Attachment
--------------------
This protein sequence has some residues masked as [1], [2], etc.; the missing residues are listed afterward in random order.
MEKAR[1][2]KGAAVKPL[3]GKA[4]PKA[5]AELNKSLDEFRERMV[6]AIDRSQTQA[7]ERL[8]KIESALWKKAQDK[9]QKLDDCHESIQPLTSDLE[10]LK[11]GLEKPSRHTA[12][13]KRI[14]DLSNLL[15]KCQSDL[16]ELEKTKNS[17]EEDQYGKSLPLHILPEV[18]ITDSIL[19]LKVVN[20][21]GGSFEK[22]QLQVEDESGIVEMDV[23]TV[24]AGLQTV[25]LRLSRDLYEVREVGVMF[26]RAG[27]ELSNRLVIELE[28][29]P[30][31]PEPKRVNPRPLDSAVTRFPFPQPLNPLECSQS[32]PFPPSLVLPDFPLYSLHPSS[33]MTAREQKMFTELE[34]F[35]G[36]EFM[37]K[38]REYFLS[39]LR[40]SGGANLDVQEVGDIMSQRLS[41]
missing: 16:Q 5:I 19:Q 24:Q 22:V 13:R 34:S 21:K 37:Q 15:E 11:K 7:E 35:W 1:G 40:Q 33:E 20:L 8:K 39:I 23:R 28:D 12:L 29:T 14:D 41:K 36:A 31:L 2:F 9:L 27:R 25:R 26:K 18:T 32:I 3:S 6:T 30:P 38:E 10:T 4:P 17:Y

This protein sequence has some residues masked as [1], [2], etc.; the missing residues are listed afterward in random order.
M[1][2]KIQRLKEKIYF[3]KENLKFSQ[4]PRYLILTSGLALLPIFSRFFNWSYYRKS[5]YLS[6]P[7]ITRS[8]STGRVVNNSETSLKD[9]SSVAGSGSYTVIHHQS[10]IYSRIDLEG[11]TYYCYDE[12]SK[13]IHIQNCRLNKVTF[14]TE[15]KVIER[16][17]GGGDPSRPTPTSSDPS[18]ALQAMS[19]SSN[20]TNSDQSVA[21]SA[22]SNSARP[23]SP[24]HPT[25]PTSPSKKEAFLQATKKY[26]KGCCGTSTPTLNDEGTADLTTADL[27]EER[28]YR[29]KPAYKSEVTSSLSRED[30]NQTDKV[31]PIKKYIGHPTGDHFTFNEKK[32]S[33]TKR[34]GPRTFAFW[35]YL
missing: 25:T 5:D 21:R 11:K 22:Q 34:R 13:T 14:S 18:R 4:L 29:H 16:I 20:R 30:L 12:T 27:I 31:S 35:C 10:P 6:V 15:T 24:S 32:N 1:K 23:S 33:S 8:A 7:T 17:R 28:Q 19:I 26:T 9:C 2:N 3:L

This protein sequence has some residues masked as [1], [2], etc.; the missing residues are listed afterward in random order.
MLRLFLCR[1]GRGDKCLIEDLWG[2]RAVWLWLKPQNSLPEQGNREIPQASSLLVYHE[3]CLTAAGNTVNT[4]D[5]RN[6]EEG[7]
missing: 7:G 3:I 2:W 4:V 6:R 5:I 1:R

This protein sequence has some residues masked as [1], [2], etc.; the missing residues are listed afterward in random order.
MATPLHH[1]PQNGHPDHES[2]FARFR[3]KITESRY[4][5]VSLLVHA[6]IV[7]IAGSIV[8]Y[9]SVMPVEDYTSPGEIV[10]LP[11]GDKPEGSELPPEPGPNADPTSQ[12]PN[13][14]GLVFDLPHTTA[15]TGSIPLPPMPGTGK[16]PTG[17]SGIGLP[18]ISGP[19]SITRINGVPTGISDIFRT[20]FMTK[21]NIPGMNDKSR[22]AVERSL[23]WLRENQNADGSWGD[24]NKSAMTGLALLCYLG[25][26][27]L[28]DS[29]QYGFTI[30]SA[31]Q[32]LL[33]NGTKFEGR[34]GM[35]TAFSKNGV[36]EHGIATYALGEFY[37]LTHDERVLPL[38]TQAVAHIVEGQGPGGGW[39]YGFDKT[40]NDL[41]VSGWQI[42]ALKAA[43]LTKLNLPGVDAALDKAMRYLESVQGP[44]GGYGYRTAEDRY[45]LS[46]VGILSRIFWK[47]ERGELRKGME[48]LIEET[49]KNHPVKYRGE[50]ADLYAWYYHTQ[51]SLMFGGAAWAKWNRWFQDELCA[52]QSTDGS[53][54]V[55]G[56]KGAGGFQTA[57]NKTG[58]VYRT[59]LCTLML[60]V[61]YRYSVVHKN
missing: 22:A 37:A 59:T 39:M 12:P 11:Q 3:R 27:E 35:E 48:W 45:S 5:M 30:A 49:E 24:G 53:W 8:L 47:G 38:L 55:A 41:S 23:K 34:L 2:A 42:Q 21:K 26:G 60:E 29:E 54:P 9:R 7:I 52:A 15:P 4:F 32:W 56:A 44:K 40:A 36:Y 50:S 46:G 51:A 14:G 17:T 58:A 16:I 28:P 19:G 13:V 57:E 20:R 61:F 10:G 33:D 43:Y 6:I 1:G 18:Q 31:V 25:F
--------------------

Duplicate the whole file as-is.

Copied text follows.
This protein sequence has some residues masked as [1], [2], etc.; the missing residues are listed afterward in random order.
MEKAR[1][2]KGAAVKPL[3]GKA[4]PKA[5]AELNKSLDEFRERMV[6]AIDRSQTQA[7]ERL[8]KIESALWKKAQDK[9]QKLDDCHESIQPLTSDLE[10]LK[11]GLEKPSRHTA[12][13]KRI[14]DLSNLL[15]KCQSDL[16]ELEKTKNS[17]EEDQYGKSLPLHILPEV[18]ITDSIL[19]LKVVN[20][21]GGSFEK[22]QLQVEDESGIVEMDV[23]TV[24]AGLQTV[25]LRLSRDLYEVREVGVMF[26]RAG[27]ELSNRLVIELE[28][29]P[30][31]PEPKRVNPRPLDSAVTRFPFPQPLNPLECSQS[32]PFPPSLVLPDFPLYSLHPSS[33]MTAREQKMFTELE[34]F[35]G[36]EFM[37]K[38]REYFLS[39]LR[40]SGGANLDVQEVGDIMSQRLS[41]
missing: 16:Q 5:I 19:Q 24:Q 22:V 13:R 34:S 21:K 37:Q 15:E 11:K 7:E 35:W 1:G 40:Q 33:E 20:L 8:K 39:I 23:R 28:D 12:L 29:T 14:D 41:K 36:A 31:L 2:F 9:L 27:R 25:R 26:K 18:T 32:I 3:S 6:T 30:P 38:E 10:T 4:P 17:Y

This protein sequence has some residues masked as [1], [2], etc.; the missing residues are listed afterward in random order.
M[1][2]KIQRLKEKIYF[3]KENLKFSQ[4]PRYLILTSGLALLPIFSRFFNWSYYRKS[5]YLS[6]P[7]ITRS[8]STGRVVNNSETSLKD[9]SSVAGSGSYTVIHHQS[10]IYSRIDLEG[11]TYYCYDE[12]SK[13]IHIQNCRLNKVTF[14]TE[15]KVIER[16][17]GGGDPSRPTPTSSDPS[18]ALQAMS[19]SSN[20]TNSDQSVA[21]SA[22]SNSARP[23]SP[24]HPT[25]PTSPSKKEAFLQATKKY[26]KGCCGTSTPTLNDEGTADLTTADL[27]EER[28]YR[29]KPAYKSEVTSSLSRED[30]NQTDKV[31]PIKKYIGHPTGDHFTFNEKK[32]S[33]TKR[34]GPRTFAFW[35]YL
missing: 25:T 5:D 21:R 11:K 22:Q 34:R 13:T 14:S 18:R 4:L 29:H 16:I 20:R 30:L 12:T 27:I 31:S 35:C 10:P 6:V 15:T 24:S 32:N 1:K 23:S 33:S 8:A 7:T 17:R 28:Q 19:I 26:T 9:C 2:N 3:L

This protein sequence has some residues masked as [1], [2], etc.; the missing residues are listed afterward in random order.
MLRLFLCR[1]GRGDKCLIEDLWG[2]RAVWLWLKPQNSLPEQGNREIPQASSLLVYHE[3]CLTAAGNTVNT[4]D[5]RN[6]EEG[7]
missing: 7:G 3:I 2:W 4:V 6:R 5:I 1:R

This protein sequence has some residues masked as [1], [2], etc.; the missing residues are listed afterward in random order.
MATPLHH[1]PQNGHPDHES[2]FARFR[3]KITESRY[4][5]VSLLVHA[6]IV[7]IAGSIV[8]Y[9]SVMPVEDYTSPGEIV[10]LP[11]GDKPEGSELPPEPGPNADPTSQ[12]PN[13][14]GLVFDLPHTTA[15]TGSIPLPPMPGTGK[16]PTG[17]SGIGLP[18]ISGP[19]SITRINGVPTGISDIFRT[20]FMTK[21]NIPGMNDKSR[22]AVERSL[23]WLRENQNADGSWGD[24]NKSAMTGLALLCYLG[25][26][27]L[28]DS[29]QYGFTI[30]SA[31]Q[32]LL[33]NGTKFEGR[34]GM[35]TAFSKNGV[36]EHGIATYALGEFY[37]LTHDERVLPL[38]TQAVAHIVEGQGPGGGW[39]YGFDKT[40]NDL[41]VSGWQI[42]ALKAA[43]LTKLNLPGVDAALDKAMRYLESVQGP[44]GGYGYRTAEDRY[45]LS[46]VGILSRIFWK[47]ERGELRKGME[48]LIEET[49]KNHPVKYRGE[50]ADLYAWYYHTQ[51]SLMFGGAAWAKWNRWFQDELCA[52]QSTDGS[53][54]V[55]G[56]KGAGGFQTA[57]NKTG[58]VYRT[59]LCTLML[60]V[61]YRYSVVHKN
missing: 22:A 37:A 59:T 39:M 12:P 11:Q 3:R 27:E 35:E 48:W 45:S 5:M 30:A 49:E 24:G 53:W 8:L 47:G 38:L 55:A 41:S 23:K 34:L 2:A 42:Q 21:K 26:G 60:E 29:E 54:P 9:R 7:I 52:A 15:P 4:F 32:W 56:A 44:K 40:A 36:Y 50:S 46:G 51:A 14:G 17:T 58:A 16:I 28:P 19:G 13:V 57:E 20:R 61:F 10:G 33:D 43:Y 6:I 1:G 18:Q 31:V 25:F